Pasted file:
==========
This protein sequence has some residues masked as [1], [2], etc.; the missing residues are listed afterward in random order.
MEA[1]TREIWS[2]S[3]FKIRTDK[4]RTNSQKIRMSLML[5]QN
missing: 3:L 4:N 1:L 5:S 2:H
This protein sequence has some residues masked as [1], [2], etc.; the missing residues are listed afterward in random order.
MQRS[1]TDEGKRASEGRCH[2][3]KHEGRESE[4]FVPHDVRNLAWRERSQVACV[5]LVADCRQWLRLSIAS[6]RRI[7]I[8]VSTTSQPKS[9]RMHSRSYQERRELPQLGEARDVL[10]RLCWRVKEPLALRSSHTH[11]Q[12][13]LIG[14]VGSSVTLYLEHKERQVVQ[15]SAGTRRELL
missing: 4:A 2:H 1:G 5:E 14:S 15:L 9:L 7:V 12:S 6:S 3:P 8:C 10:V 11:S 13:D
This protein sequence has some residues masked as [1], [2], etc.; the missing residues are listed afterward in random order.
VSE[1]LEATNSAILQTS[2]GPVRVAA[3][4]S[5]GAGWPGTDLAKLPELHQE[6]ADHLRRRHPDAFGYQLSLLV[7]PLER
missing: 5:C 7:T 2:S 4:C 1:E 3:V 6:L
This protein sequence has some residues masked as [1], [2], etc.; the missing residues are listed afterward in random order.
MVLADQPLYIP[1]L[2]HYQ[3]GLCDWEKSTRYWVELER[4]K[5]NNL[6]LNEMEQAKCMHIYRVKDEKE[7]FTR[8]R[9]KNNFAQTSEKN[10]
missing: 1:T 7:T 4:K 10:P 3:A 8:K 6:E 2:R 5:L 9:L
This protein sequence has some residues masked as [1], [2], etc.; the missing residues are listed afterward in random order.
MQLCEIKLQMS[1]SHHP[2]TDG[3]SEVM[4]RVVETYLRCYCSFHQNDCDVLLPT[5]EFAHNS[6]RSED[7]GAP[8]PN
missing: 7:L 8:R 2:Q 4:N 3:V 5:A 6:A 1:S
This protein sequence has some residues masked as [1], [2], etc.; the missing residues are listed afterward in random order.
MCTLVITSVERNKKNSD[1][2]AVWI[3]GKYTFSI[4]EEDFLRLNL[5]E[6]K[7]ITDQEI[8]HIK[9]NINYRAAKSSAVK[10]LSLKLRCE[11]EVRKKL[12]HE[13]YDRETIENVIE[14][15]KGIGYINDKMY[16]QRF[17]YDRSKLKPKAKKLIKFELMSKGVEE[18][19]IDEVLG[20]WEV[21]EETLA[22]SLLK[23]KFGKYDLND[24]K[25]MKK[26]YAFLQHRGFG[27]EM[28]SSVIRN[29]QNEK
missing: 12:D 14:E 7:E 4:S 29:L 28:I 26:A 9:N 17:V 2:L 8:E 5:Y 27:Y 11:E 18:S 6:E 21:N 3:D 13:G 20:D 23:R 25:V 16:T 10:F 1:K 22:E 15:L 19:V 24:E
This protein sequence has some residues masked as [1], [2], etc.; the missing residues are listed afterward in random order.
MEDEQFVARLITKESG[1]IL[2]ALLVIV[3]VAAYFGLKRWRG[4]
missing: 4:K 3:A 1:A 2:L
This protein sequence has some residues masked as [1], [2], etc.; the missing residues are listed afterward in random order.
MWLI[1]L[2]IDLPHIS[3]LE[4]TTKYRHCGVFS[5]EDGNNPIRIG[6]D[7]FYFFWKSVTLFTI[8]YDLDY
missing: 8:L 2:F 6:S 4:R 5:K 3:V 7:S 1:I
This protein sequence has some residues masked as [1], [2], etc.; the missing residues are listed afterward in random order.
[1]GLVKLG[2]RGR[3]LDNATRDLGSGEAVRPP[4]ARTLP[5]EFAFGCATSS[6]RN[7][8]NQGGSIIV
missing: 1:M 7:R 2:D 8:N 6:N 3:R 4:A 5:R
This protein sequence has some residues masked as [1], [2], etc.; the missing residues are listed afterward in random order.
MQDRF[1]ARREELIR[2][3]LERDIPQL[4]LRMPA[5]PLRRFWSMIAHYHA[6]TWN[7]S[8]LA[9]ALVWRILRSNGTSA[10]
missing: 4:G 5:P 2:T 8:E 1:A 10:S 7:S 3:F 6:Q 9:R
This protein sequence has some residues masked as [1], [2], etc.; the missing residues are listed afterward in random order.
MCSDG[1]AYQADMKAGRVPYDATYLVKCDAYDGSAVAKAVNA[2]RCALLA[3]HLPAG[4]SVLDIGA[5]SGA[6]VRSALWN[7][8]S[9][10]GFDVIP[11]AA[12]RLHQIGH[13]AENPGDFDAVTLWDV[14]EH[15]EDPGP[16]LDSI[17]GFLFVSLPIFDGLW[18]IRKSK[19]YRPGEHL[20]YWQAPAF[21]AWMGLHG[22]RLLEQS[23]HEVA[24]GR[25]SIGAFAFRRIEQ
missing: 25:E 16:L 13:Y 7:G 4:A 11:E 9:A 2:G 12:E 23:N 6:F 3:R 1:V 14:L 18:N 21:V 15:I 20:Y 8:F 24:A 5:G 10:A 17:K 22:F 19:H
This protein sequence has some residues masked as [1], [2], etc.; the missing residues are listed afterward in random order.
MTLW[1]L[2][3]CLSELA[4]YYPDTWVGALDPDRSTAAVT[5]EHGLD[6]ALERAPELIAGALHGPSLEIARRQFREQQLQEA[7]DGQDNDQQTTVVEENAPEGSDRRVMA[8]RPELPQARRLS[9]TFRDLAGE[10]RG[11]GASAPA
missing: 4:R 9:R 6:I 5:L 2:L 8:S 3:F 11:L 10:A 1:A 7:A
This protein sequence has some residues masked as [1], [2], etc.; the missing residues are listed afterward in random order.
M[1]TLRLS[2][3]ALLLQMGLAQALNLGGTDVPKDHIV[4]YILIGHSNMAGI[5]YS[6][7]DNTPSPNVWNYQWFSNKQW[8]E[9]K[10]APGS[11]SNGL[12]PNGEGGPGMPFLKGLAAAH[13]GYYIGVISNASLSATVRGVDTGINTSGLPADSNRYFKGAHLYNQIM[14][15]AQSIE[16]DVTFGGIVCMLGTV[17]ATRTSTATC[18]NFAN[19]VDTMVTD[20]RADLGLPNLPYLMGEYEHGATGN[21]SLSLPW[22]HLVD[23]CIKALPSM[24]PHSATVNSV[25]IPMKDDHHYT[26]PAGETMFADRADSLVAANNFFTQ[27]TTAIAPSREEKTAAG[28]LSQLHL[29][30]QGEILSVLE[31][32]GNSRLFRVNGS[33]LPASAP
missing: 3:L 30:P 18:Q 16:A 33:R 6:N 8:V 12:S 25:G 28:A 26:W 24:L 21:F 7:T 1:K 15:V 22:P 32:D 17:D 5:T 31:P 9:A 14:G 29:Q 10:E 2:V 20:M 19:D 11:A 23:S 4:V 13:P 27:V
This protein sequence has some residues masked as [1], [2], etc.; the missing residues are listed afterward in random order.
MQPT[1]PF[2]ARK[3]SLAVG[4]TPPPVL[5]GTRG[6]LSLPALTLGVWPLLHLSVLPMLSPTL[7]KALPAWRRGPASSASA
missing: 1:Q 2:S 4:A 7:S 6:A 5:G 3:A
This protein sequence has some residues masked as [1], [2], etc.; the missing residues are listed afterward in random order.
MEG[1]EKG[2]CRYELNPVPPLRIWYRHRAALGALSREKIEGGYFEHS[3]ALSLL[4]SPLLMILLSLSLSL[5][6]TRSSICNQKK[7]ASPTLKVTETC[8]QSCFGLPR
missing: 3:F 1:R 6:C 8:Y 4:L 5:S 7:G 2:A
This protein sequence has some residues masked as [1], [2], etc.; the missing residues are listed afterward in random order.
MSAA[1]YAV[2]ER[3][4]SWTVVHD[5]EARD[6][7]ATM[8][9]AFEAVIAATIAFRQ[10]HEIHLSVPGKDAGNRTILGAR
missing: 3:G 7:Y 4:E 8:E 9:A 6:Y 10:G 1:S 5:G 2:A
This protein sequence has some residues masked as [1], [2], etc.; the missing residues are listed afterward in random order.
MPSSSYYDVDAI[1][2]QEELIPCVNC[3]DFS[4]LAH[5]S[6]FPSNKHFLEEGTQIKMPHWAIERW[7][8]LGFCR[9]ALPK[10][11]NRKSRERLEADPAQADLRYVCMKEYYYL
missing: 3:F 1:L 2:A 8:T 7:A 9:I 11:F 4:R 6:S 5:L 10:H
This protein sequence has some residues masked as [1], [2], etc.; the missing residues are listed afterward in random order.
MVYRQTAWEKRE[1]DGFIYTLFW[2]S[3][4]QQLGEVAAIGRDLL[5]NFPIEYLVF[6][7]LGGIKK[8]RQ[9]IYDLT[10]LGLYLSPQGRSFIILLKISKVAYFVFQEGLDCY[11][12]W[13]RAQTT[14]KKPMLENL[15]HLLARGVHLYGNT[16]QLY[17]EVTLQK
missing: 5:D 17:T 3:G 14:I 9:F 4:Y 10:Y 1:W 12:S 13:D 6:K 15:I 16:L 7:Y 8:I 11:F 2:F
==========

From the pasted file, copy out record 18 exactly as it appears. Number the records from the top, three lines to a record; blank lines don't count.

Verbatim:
This protein sequence has some residues masked as [1], [2], etc.; the missing residues are listed afterward in random order.
MVYRQTAWEKRE[1]DGFIYTLFW[2]S[3][4]QQLGEVAAIGRDLL[5]NFPIEYLVF[6][7]LGGIKK[8]RQ[9]IYDLT[10]LGLYLSPQGRSFIILLKISKVAYFVFQEGLDCY[11][12]W[13]RAQTT[14]KKPMLENL[15]HLLARGVHLYGNT[16]QLY[17]EVTLQK
missing: 5:D 17:T 3:G 14:I 9:F 4:Y 10:Y 1:W 12:S 13:D 6:K 15:I 16:L 7:Y 8:I 11:F 2:F